The following essay was originally published on KingsleyDennis.com
Transcendence is the only real alternative to extinction.
—Václav Havel, Independence Hall, Philadelphia, July 4, 1994
We are cosmologizing the human.
—Henryk Skolimowski, The Participatory Mind
Human consciousness has been on a long journey. Our awareness has shifted from the earlier archaic, animistic mode; to the religious and scientific; and then later to an industrial, mechanistic consciousness. Our ancestors did not live in the same world as we live in now, nor would they have exhibited the same kind of consciousness as we currently do. Consciousness is not a fixed phenomenon or static expression—it changes alongside the flows and fluxes of history, time, and environment.
An integral mode of consciousness began to emerge after the successive industrial revolutions that adapted a “machine style” perspective of control, power, and efficiency; and which eventually propelled global society toward excessive consumption and accelerated growth. This integral consciousness emerged parallel to a new era of technological innovation. That is, a consciousness that reflects dynamics of connection and communication across condensed time and space.
It can be said that we have gone from worshipping faith, then objective knowledge, to finally arriving at an understanding that everything depends upon the subjective self. Throughout this whole journey, like the hero that traverses through the underworld, we have ventured far in search of a mode of being – a state of consciousness and awareness – that can benefit us. A place of conscious self-awareness, which may be termed as sacred, has been present within humanity from the very beginning. It never went away – only we went away. This situation is similar to the behavior of individuals as observed by psychologist Abraham Maslow. Maslow noted how people step back from doing something important, believing others will do it instead. Somewhere along the way we made an internal agreement to stay back and not to overestimate our abilities. It appears that too many of us for too long have avoided being ‘fully human’ and content to remain as ‘only human.’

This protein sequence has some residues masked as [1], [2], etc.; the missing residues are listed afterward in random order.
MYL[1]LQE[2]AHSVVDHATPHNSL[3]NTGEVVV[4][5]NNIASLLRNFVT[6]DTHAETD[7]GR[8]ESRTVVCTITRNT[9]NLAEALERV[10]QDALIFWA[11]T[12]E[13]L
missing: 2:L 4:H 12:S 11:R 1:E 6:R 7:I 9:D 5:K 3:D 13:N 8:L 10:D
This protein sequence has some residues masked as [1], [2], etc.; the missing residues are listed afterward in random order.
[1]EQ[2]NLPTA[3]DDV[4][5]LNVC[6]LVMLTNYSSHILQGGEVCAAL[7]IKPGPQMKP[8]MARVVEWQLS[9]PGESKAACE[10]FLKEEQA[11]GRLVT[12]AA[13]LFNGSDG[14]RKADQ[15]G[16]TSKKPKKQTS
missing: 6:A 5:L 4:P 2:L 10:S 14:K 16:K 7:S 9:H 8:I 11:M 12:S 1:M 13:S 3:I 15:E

Regardless of how we may articulate it, the sacred presence within humanity cannot be denied as it is an expression of the evolutionary impulse. As such, it does not stop at transitional stages but is compelled to push toward ever higher states and degrees of consciousness. We are in the hands of a force that we can barely recognize. Throughout the long journey of our development human beings have been deeply involved in this sacred unfolding (for want of a better expression). What this means is that the transcendental yearning to go beyond one’s present state persists in each of us. All of this, our very humanism, should be an inherent part of our cultural mythology. Or at least should influence how we understand and perceive our reality.
Our experience of reality is never pure, but always mediated through consciousness in its various states of reception. The myths we hold as an individual, a culture, and as a collective species reflects our own state of mind. Unfortunately, humanity has for far too long considered itself separate from the cosmos. We feel as if exiled upon a dead planet somewhere upon the fringes of our galaxy. If we do not fully know ourselves it may be because our cultural myths (our narratives) place us within a cosmically isolated reality. To be truly integrated we must recognize that we participate not only upon the planet but also within a grander mythology. In other words, we should accept our responsibility as having sacred agency. After all, the history of human civilization is the history of ourselves as change agents.
The philosopher Karl Jaspers referred to the period from 800–200 BCE as the Axial Age. It was a time that, according to Jaspers, similar expressions of new thinking appeared in Persia, India, China, and the Western world. He indicated also that the Axial Age represented an in-between period, where old certainties had lost their validity and new ones were yet to emerge. The new religions that arose in this time—Hinduism, Buddhism, Confucianism, Taoism, and monotheism—influenced new thinking in terms of individuality, identity, and the human condition. These new emerging religions helped to catalyze new forms of thinking and expressions of human consciousness. And yet, over time, we have seen how they were not wholly successful in establishing permanent developmental change.